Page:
25 September 2007
This term I opted to shoot primarily shots of the class in the garden. Images from prior terms includes many images of the plants of the garden.
Once upon a time the Pwunso botanic garden was vast fields of pineapple...
And the driveway was stately.
Images courtesy of David Lorence of the National Tropical Botanic Garden.
The students arrived by bus from the Palikir campus. John and Jörg were among the first to arrive from the bus. Ihney was already at the garden. I started by opening a false or yellow mangosteen (looks orange to me!) fruit I had pre-picked with the class' fruit picker. The first tree encountered is the clove tree.
From there we looked at the trees now considered to be Araucaria heterophylla. These trees are not males as I had been previously led to believe. I am now led to believe that the female cones are simply high on the tree near the top and apparently distintegrate up there. From there we looked at the Cinnamomum verum - once mistakenly thought to me to be Cinnamomum carolinense. The more I learn the less I am certain of. Armed with the new flora by David Lorence, Tim Flynn, and Diane Ragone, we continued on to the tree now thought to be Cycas circinalis, not Cycas rumphii. Finally we hit the coffee and the black pepper. The coffee is likely Coffea robusta and the black pepper is the one thing that I remain somewhat certain of - Piper nigrum. Then the class moved on to the clove trees - the high point of the tour from my perspective. This year I came prepared - I had stashed an 18 inch machete in the branches of one of the trees so I could get the nut open. Just past the clove trees I grabbed a shot of Pertin and Maimi.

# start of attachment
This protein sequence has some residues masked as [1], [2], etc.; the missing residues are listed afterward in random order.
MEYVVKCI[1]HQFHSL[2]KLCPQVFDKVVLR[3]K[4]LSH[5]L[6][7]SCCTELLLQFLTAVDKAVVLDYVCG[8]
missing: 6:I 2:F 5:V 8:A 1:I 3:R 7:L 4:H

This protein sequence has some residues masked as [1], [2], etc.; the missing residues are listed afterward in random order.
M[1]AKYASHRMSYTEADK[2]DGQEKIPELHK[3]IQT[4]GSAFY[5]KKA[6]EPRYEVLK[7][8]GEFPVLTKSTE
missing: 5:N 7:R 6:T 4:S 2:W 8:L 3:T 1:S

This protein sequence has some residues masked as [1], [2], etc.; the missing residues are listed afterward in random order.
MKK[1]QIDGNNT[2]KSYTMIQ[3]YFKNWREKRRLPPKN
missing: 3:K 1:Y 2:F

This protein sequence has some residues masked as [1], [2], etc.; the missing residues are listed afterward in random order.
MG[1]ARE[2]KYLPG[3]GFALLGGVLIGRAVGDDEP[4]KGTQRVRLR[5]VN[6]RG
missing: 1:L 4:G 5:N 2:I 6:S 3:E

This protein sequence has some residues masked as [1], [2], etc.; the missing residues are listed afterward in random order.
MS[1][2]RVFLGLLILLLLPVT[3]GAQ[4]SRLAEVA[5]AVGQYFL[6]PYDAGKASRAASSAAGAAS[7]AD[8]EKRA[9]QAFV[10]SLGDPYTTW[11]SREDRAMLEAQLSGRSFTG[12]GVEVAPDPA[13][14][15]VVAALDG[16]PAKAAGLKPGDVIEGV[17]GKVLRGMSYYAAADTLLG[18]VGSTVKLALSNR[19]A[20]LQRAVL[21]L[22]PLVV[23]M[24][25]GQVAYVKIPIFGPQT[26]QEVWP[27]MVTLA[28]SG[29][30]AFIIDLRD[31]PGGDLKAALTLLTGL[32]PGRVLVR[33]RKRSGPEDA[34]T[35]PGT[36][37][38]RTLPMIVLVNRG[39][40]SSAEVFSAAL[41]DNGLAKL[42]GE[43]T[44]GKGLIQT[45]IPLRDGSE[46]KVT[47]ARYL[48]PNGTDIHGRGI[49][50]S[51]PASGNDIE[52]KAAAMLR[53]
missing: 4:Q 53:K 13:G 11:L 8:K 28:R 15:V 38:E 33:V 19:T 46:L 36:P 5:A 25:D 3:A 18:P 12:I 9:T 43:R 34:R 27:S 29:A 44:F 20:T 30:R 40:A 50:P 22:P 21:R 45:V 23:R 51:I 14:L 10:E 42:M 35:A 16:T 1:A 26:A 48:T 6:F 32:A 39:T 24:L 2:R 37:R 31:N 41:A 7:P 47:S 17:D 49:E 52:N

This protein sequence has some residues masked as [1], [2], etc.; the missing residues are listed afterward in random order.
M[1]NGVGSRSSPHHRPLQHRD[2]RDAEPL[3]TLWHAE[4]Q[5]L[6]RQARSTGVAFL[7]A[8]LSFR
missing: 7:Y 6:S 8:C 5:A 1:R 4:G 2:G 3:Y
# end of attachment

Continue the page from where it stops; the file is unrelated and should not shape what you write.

The class walked past the carambola tree (star fruit). A student asked where the fruits were when the upper branches of the tree began to move. As we looked up we saw two young students up high in the tree. Fruit question answered. Farther down the road we looked up at the kapok and mahogany. The garden has so many wonders and great trees of the tropical world.
John was busy photographing the class as well.
The Calophyllum inophyllum tree is found on high islands and atolls alike. A student from an atoll stood there in front of the tree, looked down at the muddy ground, and exclaimed, "This tree cannot grow [in this place]... it is an atoll tree." Although the tree has names in Pohnpei and Kosrae, none of the students from these islands could recall its name. A couple were not only sure it had a name, but it was clearly on the tip of their tongue as we say in English. Both the Chuukese students and the student from Pollap knew the name right off. In Kosrae the tree is ituc, on Pohnpei isou, in Chuuk rekich. The Yapese students were not certain the tree is found on Yap. I would be surprised if is not as there is one as close as Ulithi.
Lyna and Midion.